The most important parts of this system are the compressor, condenser, and evaporator.
The compressor starts the process
When the air con is turned on, the gas in the system begins to be compressed by (you guessed it) the compressor. Now, when a gas is compressed (pressurised), its temperature will rise – the compressor’s job is to pressurise the refrigerant gas to around 85°C. At this point, the very hot, high pressure gas is sent to the condenser.
The condenser heats up the refrigerant
You can think of the condenser as quite similar to a household radiator (and, in fact, it’s usually what’s called ‘the radiator’ on a car): the high pressure, high temperature gas passes through the coils in the condenser, and the outside air that passes over the condenser coils cools the gas down to around 55°C.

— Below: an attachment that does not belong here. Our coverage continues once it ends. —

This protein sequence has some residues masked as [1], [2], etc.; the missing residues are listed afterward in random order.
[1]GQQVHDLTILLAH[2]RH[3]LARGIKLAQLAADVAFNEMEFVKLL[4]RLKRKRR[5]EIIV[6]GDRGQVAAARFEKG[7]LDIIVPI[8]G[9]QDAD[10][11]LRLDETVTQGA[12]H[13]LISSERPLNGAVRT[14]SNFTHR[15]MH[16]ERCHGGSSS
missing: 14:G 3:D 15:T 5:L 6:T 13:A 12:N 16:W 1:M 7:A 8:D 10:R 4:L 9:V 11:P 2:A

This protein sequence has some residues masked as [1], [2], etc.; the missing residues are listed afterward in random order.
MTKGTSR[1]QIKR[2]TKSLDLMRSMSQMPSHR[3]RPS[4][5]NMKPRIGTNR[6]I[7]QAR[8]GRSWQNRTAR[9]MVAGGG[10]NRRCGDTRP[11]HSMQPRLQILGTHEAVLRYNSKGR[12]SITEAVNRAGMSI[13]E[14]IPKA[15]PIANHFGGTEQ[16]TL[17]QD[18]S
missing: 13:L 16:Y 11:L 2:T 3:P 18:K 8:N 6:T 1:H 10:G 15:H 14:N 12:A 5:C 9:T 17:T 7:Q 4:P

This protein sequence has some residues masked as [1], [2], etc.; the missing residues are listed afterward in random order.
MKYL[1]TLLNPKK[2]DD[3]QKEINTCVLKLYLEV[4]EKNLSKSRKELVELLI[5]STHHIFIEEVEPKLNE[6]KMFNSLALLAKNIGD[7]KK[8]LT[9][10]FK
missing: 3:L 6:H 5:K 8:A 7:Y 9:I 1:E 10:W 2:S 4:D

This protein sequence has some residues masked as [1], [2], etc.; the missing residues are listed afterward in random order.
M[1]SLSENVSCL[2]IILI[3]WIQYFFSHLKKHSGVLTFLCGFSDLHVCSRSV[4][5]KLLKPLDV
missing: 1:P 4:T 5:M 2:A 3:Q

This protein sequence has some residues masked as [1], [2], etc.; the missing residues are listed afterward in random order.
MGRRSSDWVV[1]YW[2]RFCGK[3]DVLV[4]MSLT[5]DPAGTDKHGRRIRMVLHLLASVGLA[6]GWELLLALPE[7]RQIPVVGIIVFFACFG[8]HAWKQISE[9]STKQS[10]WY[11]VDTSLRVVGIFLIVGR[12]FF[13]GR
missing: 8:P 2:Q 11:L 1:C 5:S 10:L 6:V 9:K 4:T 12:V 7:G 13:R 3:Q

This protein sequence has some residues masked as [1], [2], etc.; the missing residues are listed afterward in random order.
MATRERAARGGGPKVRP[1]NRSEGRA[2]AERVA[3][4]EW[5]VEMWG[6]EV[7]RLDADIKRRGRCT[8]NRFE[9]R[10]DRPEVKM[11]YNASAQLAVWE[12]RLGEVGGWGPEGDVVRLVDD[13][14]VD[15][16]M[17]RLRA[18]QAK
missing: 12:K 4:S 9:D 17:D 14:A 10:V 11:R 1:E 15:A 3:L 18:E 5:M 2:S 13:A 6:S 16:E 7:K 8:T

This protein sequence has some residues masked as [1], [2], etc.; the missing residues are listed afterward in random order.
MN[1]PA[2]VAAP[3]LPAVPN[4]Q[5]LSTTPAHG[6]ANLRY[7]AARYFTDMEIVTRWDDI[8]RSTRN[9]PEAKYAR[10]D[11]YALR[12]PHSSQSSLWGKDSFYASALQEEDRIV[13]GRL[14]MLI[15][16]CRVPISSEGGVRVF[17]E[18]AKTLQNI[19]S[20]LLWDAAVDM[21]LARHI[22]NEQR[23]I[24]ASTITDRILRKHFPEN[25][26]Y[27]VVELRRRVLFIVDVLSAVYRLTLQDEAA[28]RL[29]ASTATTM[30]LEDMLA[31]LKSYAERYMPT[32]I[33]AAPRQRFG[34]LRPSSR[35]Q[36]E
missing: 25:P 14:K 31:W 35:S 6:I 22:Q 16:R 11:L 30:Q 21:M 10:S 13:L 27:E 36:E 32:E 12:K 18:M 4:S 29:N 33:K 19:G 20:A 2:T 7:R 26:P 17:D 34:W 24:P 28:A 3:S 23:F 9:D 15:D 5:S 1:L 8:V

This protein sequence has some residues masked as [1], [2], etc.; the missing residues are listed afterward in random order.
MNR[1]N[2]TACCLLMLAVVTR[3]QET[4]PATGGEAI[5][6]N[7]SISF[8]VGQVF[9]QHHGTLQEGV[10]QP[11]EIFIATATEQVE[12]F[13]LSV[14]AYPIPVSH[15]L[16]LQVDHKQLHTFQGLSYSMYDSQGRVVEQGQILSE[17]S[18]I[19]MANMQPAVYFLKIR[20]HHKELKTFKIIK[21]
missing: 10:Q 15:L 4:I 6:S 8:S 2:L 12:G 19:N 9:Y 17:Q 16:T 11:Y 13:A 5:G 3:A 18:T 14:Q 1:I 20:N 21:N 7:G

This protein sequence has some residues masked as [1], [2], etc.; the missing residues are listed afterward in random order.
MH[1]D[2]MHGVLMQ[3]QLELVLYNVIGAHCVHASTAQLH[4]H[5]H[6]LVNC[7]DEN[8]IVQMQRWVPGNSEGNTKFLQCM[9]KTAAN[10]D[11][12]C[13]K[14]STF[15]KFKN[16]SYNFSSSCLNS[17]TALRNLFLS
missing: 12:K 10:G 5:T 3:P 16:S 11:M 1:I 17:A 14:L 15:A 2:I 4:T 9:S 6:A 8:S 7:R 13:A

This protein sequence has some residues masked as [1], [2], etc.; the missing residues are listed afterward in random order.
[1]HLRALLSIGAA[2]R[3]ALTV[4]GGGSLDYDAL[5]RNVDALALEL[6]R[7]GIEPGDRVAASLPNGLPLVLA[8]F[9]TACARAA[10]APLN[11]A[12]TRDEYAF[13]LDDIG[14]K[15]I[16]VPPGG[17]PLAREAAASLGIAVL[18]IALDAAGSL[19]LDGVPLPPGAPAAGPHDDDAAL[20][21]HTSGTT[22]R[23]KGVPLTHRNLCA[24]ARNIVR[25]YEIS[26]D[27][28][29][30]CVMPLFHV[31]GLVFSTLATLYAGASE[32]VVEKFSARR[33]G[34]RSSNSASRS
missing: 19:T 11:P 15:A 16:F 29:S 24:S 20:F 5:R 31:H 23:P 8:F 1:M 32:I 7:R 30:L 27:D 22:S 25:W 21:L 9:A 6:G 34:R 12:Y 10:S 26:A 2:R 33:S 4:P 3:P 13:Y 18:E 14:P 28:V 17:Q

Importantly, it’s kept at the same high pressure – and this has the effect of turning the gas into a liquid. There’s a ‘drier’ that’s part of this component and this exists to remove water from the system in order to avoid any crystallisation that could block or damage components.
At this point, the high pressure, somewhat cooler liquid is then sent to the evaporator.
The evaporator cools things down
At the beginning of the evaporator is an ‘expansion valve’ – put simply, this behaves in much the same way as the nozzle of a spray can. By creating a very small hole through which the high pressure liquid can pass quickly into a much lower pressure area, the liquid cools suddenly while turning back into a gas.
It cools to a temperature of around 0°C (which is not freezing point for the gas, remember) and this now-cool gas passes through the evaporator. As it’s passed through the evaporator coils, a blower takes air from inside the vehicle and blows it over the cold coils and into the cabin. The low pressure gas then goes back into the compressor to start the process again and, like magic, you have cool air to make your summer drive bearable.